Bruker has partnered with Australian National Phenome Centre (ANPC) at Murdoch University to support the work of their researchers into the COVID-19 pandemic threat. The ANPC team, led by world-renowned phenomics pioneer and academician Professor Jeremy Nicholson, and working with the South Metropolitan Health Service COVID-19 Response Team and the broader Western Australian (WA) healthcare community, has launched a major research and diagnostics project to better understand and predict variation in COVID-19 severity and determine the complex genetic, environmental and lifestyle interactions that influence its pathogenicity in individuals. Later they will engage with clinical trials of novel antiviral agents and when available vaccines in order to predict responder/non-responder outcomes.
Accelerating time to diagnosis
The goal is to deliver diagnostic and prognostic solutions in an accelerated time-frame. Most importantly, the risk of severity of infected patients needs to be assessed rapidly to help guide and optimize the clinical patient pathway. Researchers at the ANPC will use a range of state-of-the-art Avance IVDr nuclear magnetic resonance (NMR) and timsTOF Pro, Impact II and Solarix MR mass spectrometry (MS) instrumentation from Bruker, as well as data modeling approaches, to perform broad and deep metabolic analysis of the molecular, physical and biochemical characteristics of blood plasma and urine samples to create informative translational models. These models will predict variation in the severity of the disease and help understand differential responses to therapeutic interventions.
Professor Nicholson said: “At the ANPC, we are dedicating 100% of our resources to the COVID-19 fight for at least a year. This is the greatest emergent healthcare challenge on the planet and there is no better equipped metabolic lab in Australia, or possibly anywhere in the world, to undertake this type of investigative work in an excellent clinical and hospital framework.
“Linked to our genomics team, led by Professor Simon Mallal and Associate Professor Mark Watson, we’re setting out to identify specific biomarkers of the disease to figure out who has it, how we can detect it and stratify patients by severity risk, and assess the real time patient responses to treatments.”:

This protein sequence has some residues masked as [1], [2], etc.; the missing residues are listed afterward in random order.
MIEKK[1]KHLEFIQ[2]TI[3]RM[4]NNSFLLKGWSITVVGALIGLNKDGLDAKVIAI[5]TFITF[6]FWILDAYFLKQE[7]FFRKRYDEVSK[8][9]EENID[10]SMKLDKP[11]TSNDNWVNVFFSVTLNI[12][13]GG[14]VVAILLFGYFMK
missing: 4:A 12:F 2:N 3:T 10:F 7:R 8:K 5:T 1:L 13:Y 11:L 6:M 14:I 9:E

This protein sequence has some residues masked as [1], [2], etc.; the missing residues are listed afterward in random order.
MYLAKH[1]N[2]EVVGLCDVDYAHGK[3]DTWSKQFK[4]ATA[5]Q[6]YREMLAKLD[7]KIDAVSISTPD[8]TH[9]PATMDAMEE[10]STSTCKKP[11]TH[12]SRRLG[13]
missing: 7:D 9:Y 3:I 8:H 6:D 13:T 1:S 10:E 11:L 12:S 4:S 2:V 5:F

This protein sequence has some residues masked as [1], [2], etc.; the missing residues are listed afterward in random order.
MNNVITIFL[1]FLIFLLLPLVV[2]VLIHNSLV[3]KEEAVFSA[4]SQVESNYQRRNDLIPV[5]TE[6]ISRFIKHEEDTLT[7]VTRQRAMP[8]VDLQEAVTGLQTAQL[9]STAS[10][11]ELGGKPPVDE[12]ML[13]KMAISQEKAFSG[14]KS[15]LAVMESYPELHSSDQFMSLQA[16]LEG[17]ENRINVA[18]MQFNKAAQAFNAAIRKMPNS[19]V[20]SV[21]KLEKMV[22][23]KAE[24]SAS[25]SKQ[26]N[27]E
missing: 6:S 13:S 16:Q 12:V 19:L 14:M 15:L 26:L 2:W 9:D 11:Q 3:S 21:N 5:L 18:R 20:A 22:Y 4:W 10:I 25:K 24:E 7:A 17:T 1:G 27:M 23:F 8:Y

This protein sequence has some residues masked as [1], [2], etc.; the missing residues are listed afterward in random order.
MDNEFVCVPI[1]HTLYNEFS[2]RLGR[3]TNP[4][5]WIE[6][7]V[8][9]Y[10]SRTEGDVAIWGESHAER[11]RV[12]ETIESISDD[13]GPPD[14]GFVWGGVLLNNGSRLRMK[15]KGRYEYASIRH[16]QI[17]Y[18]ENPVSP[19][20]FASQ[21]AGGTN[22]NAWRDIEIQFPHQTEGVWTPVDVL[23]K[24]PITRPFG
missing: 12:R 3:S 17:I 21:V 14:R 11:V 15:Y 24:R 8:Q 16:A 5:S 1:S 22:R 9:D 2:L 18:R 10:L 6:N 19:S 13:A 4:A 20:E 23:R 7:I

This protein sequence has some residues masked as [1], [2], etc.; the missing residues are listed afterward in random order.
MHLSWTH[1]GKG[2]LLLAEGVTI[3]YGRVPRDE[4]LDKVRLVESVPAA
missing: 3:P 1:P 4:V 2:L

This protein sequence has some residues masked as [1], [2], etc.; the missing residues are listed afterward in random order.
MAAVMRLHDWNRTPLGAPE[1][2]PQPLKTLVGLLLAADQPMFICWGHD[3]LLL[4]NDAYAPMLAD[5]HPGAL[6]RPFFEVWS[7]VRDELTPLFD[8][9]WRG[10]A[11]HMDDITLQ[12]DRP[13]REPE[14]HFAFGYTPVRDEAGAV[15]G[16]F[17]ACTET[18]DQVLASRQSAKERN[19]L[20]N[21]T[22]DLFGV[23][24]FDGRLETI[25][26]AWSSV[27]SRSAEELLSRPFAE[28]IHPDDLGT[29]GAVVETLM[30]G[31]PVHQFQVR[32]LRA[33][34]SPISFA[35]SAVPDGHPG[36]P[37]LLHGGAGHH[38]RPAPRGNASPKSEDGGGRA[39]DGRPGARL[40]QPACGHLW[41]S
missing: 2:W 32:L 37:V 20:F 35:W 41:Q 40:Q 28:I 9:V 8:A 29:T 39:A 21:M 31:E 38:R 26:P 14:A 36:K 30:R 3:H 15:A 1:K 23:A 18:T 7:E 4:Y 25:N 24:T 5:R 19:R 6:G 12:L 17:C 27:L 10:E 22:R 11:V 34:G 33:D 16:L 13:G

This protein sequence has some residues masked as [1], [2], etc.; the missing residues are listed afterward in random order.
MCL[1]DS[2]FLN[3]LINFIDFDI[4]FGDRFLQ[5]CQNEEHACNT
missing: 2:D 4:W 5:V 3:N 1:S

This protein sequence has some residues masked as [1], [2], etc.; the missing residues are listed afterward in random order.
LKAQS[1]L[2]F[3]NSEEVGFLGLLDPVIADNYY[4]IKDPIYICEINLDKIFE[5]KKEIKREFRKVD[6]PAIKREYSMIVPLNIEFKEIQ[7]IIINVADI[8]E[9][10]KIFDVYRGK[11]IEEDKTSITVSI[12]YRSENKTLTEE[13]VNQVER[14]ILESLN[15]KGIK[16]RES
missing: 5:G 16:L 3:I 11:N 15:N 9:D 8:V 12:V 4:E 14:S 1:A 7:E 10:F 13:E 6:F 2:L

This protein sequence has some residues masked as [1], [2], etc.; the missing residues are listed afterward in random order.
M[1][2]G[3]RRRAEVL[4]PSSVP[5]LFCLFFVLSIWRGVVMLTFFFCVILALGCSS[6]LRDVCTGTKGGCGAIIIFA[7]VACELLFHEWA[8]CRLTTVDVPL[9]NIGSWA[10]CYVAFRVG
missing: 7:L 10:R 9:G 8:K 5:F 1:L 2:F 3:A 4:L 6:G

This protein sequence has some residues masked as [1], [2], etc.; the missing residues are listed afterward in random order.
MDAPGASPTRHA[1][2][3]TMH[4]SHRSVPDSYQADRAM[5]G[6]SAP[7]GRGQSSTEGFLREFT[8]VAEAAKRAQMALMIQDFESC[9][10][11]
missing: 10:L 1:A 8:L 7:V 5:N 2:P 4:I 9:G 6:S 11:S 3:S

Scientific partnership to drive clinical research
Frank H. Laukien, Ph.D, President and CEO of Bruker Corporation, commented: “We are strongly committed to supporting Professor Nicholson and his team scientifically and technically. The comprehensive COVID-19 clinical research plan at Murdoch University into metabolic biomarker patterns of diseases, prognosis, and treatment response is exceptional.
“In particular, I hope that the team can find evidence-based clinical protocols very soon to reduce mortality in ‘phase 2’ of COVID-19 with its life-threatening lower respiratory tract infections. Medical science needs to determine urgently whether broad spectrum antibiotics and/or immunosuppressants improve survival statistics in ‘phase 2’, when viral pneumonia, potential bacterial pneumonia or ventilator-associated pneumonia (VAP), as well as lung inflammation due to our own immune systems’ cytokine storms, appear to create a very dangerous set of co-morbidities.”
Unique bio sample collection capability
The project will see the ANPC working hand-in-hand with Professor Merrilee Needham of Murdoch University and Notre Dame University, and Professor Toby Richards of the University of Western Australia, who are bringing together the top doctors and researchers from WA through the Western Australian Health Translation Network (WAHTN) led by Professor Gary Geelhood for the COVID-19 Response Team.
It is anticipated that all new COVID-19 patients will be consented for testing on admission and later for clinical trials, with the ANPC running the samples from those trials and tests, including longitudinal urine and plasma metabolic monitoring.
Commenting on the unique position of the WA-based research team, Professor Richards said: “We are in the second wave and have the opportunity to be prepared for COVID-19. We have built a unique platform in WA to collect patient data and bio samples to enable a thorough understanding of the disease and response to treatment.”
Mitigating current and future threats
Understanding the pathways to infection and the biological consequences will enable the development of effective treatments and vaccines to mitigate the current threat to thousands of people across the world. This pioneering work will also prepare us for the threat of viral pandemics in the future.
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